Wednesday, May 23, 2007

Writing about being poor: condenscension does not feed or clothe people

The little David Barber I've read, particularly in his book "The Spirit Room", show him to be a strong poet who can attack a myriad of subjects, arcane and mysterious, and come up with a compelling language that makes us consider our convenient thinking. Not a terse poet by any means, he still has the economy of line and measure of rhetoric that keeps his images in fighting trim. There is nothing slack in the verse that I've come across. His is the ideal of a "thinking person's" poetry from an author who does not forget that there's someone he's talking to -- an off-page other, an audience -- and it's this intimacy that keeps the poems from becoming private journal entries, cryptic, gnomic, that have found their way onto the public page.

Most of the time , anyway, this poem effort by Barber, (published in Slate here in December of 2002) is a dreary thing, hermetically sealed and curious, full of gaps a reader is meant to furnish with details from their own recollection. The problem, though , is that the piece is entirely too sealed off from reference that would make us care about what's transpiring, or what the dynamic between the formal and the italicized text might actually be -- a beggar and a taunting benefactor, a homeless person with a touch of schizophrenia trying to make formalize his ambivalence about what ever redundant ritual he or she have assigned themselves? There is no compelling reason to care or take interest in the goings on here, since nothing of context, locale, or season is given to make us look again and pay attention to the twisted circumlocution.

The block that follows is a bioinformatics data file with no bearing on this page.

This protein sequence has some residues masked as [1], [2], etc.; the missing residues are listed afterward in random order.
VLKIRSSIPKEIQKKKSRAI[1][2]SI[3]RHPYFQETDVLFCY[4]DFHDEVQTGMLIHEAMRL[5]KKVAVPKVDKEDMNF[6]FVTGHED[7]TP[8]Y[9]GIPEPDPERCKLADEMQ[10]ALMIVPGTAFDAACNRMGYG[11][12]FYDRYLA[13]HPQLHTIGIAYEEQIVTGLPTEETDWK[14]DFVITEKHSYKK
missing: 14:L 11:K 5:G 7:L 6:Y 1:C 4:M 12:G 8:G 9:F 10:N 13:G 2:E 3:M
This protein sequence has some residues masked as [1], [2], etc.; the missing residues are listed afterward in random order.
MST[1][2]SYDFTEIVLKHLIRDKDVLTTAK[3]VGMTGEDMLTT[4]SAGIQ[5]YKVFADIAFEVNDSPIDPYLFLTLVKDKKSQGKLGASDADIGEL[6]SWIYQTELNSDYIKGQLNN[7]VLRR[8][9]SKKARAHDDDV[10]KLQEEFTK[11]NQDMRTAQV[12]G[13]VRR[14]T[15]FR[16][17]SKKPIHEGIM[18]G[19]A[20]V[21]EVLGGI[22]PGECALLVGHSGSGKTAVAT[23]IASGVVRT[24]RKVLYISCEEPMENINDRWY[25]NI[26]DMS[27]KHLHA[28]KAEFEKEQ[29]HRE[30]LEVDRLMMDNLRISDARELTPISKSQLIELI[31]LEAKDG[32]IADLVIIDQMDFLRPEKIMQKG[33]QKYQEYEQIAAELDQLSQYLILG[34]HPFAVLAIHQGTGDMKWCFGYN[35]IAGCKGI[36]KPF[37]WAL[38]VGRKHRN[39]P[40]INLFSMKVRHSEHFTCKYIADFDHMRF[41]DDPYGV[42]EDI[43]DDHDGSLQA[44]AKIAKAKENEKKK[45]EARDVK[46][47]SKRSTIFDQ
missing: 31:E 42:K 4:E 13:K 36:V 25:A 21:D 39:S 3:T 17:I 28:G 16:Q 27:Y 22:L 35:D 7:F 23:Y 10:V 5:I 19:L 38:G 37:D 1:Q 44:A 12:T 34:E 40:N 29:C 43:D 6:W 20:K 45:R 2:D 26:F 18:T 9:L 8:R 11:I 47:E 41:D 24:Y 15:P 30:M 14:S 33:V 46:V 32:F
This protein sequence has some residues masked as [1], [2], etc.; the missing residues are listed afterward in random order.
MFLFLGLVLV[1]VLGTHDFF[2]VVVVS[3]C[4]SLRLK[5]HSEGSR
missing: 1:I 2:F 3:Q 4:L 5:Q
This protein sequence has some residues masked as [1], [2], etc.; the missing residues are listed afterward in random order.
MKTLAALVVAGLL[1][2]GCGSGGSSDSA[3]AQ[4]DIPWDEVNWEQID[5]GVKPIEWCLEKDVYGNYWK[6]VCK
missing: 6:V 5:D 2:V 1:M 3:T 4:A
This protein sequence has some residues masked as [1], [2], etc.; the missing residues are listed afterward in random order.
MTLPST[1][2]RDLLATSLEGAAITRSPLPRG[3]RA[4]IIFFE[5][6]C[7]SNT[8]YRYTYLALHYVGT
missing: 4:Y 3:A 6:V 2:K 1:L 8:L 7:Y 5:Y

Nail Broth

Rusty, twisted: scrounge one from a scrap-heap plank.
How long did you say you've been down on your luck?

Rasping groan, out it comes: crude thing, fang-like.
Exactly how low are you intending to sink?

Lockjaw's no picnic. Look sharp: don't get pricked.
Wouldn't it be simpler to stick with the tin cup?

There's an old crone I know—a classic skinflint.
Doesn't she ever get wise to your act?

When you live by your wits, you go with your gut.
How do you sleep with such sham in your heart?

Root cellar, spice larder, bomb shelter, ice box.
Does it really help when you smack your lips?

Stir like you mean it. Keep up the sweet talk.
Do you know in your bones when she's ready to crack?